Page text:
'Velvet Revolution' brings spotlight on women in media



 A 57-minute film that charts out the lives of women journalists from Afghanistan, Syria, India, Cameroon, Bangladesh and the Philippines, and showcases what is at stake for them and how they persist to expose truth despite the odds, was screened here on Friday.

In "Velvet Revolution", six women directors throw the spotlight on the quiet resolve of a clutch of women scribes at a time when attacks on the media are occurring globally.

Whether it is Rafida Bonya Ahmed, the editor of Muktomona, who was injured in a machette attack that killed her husband, Bangladesh blogger Avijit Roy, or Syrian journalist Zaina Erhaim, who is now living in exile in southern Turkey, the long documentary "showcases the courage, determination and talent of some women journalists who are pitted against both state and non-state players that try to curb their press freedom", says Executive Producer and Project Director Nupur Basu.

The film straddles different scenarios -- from writing in exile, to reporting from the frontline as well as grassroots journalism.

Veteran media activist Inday Espina Varona features from the Philippines, the second-most dangerous country for journalists in the past 25 years with 146 killings, as per the International Federation of Journalists (IFJ).

From Afghanistan, one learns about Najiba Ayubi, who runs Killid media for an NGO, continues to report despite regular death threats.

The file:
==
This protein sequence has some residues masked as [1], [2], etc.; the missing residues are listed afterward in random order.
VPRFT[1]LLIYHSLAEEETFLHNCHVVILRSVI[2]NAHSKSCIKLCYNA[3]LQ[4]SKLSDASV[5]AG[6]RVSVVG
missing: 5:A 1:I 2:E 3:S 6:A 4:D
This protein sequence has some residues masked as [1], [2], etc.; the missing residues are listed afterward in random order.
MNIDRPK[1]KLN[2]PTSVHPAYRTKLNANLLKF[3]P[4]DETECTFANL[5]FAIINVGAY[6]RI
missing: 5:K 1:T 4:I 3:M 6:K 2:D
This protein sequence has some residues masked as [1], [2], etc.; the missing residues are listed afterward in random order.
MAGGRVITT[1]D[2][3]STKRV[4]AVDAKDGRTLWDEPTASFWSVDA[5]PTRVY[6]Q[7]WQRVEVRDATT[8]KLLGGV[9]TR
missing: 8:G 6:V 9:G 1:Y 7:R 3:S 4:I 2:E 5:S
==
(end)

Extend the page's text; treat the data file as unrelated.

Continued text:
In Cameroon, radio journalist Moussa Marandata reports from the front lines of conflict with Boko Haram, but as the station manager for CRTV Far North she says that she continues to be challenged and belittled by men.

In India, the camera zooms in on the genesis of "Navodayam", a monthly magazine that is run mostly by Dalit women in rural Andhra Pradesh that now has circulation of about 200,000.

It also highlights Malini Subramaniam's persistence to cover human rights violations in Chhattisgarh despite being hounded out of Bastar.

The project also showcases Azerbaijani investigative journalist and radio host Khadija Ismayilova, who courted imprisonment for her role in the Panama Papers investigation.

"We are missing our own story. There is increasing attack on journalists world over. Women are trolled more cruelly on social media and they are also being attacked physically," said Basu.

The International Association of Women in Radio & Television project involved directors Illang Illang Quijano (the Philippines), Deepika Sharma (India), Pochi Tamba Nsoh and Sidonie Pongmoni (Cameroon) and Eva Brownstein (USA/ Bangladesh). - IANS